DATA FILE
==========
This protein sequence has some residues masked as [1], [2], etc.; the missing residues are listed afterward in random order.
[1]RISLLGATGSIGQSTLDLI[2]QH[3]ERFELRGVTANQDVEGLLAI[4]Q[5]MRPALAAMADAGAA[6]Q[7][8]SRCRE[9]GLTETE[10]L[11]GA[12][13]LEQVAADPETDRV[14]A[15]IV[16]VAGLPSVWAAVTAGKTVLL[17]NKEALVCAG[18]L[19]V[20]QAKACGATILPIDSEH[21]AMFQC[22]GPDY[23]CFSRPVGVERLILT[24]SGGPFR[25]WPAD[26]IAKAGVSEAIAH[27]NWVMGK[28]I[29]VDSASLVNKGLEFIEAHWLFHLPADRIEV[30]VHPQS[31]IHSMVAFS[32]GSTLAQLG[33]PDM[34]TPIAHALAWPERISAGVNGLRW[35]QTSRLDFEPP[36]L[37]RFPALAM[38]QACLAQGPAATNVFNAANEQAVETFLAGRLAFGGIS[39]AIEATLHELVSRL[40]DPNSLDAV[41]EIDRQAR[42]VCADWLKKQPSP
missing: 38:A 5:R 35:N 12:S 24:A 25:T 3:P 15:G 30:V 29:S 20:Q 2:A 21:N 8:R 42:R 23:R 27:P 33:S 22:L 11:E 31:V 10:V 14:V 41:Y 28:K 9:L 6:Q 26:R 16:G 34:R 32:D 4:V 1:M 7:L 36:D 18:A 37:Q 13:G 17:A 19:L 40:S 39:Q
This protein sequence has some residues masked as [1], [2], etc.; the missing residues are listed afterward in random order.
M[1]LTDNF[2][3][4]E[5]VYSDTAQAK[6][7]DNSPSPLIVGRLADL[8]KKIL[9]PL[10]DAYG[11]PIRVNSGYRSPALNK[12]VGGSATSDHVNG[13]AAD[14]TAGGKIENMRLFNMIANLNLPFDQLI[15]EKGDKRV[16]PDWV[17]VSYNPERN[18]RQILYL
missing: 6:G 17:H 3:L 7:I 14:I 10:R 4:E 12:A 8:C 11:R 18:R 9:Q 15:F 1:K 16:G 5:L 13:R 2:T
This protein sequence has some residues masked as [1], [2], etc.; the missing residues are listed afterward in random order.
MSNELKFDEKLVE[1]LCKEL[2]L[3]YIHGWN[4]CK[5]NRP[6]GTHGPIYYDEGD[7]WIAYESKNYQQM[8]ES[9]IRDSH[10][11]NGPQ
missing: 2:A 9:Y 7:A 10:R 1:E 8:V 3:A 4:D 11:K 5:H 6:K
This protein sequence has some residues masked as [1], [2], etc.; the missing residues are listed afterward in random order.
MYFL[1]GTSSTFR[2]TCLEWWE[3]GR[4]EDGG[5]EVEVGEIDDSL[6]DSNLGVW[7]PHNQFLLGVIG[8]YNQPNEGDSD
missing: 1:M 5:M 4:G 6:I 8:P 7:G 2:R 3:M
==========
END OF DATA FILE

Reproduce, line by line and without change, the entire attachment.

This protein sequence has some residues masked as [1], [2], etc.; the missing residues are listed afterward in random order.
[1]RISLLGATGSIGQSTLDLI[2]QH[3]ERFELRGVTANQDVEGLLAI[4]Q[5]MRPALAAMADAGAA[6]Q[7][8]SRCRE[9]GLTETE[10]L[11]GA[12][13]LEQVAADPETDRV[14]A[15]IV[16]VAGLPSVWAAVTAGKTVLL[17]NKEALVCAG[18]L[19]V[20]QAKACGATILPIDSEH[21]AMFQC[22]GPDY[23]CFSRPVGVERLILT[24]SGGPFR[25]WPAD[26]IAKAGVSEAIAH[27]NWVMGK[28]I[29]VDSASLVNKGLEFIEAHWLFHLPADRIEV[30]VHPQS[31]IHSMVAFS[32]GSTLAQLG[33]PDM[34]TPIAHALAWPERISAGVNGLRW[35]QTSRLDFEPP[36]L[37]RFPALAM[38]QACLAQGPAATNVFNAANEQAVETFLAGRLAFGGIS[39]AIEATLHELVSRL[40]DPNSLDAV[41]EIDRQAR[42]VCADWLKKQPSP
missing: 38:A 5:R 35:N 12:S 24:A 25:T 3:P 15:G 30:V 29:S 20:Q 2:A 21:N 8:R 42:R 23:R 27:P 33:S 22:L 11:E 31:V 10:V 14:V 41:Y 28:K 9:L 6:Q 26:R 16:G 34:R 32:D 4:V 1:M 7:L 36:D 18:A 37:Q 13:G 17:A 19:L 40:S 39:Q
This protein sequence has some residues masked as [1], [2], etc.; the missing residues are listed afterward in random order.
M[1]LTDNF[2][3][4]E[5]VYSDTAQAK[6][7]DNSPSPLIVGRLADL[8]KKIL[9]PL[10]DAYG[11]PIRVNSGYRSPALNK[12]VGGSATSDHVNG[13]AAD[14]TAGGKIENMRLFNMIANLNLPFDQLI[15]EKGDKRV[16]PDWV[17]VSYNPERN[18]RQILYL
missing: 6:G 17:H 3:L 7:I 14:I 10:R 4:E 12:A 8:C 11:R 18:R 9:Q 15:F 1:K 16:G 5:L 13:R 2:T
This protein sequence has some residues masked as [1], [2], etc.; the missing residues are listed afterward in random order.
MSNELKFDEKLVE[1]LCKEL[2]L[3]YIHGWN[4]CK[5]NRP[6]GTHGPIYYDEGD[7]WIAYESKNYQQM[8]ES[9]IRDSH[10][11]NGPQ
missing: 2:A 9:Y 7:A 10:R 1:E 8:V 3:A 4:D 11:K 5:H 6:K
This protein sequence has some residues masked as [1], [2], etc.; the missing residues are listed afterward in random order.
MYFL[1]GTSSTFR[2]TCLEWWE[3]GR[4]EDGG[5]EVEVGEIDDSL[6]DSNLGVW[7]PHNQFLLGVIG[8]YNQPNEGDSD
missing: 1:M 5:M 4:G 6:I 8:P 7:G 2:R 3:M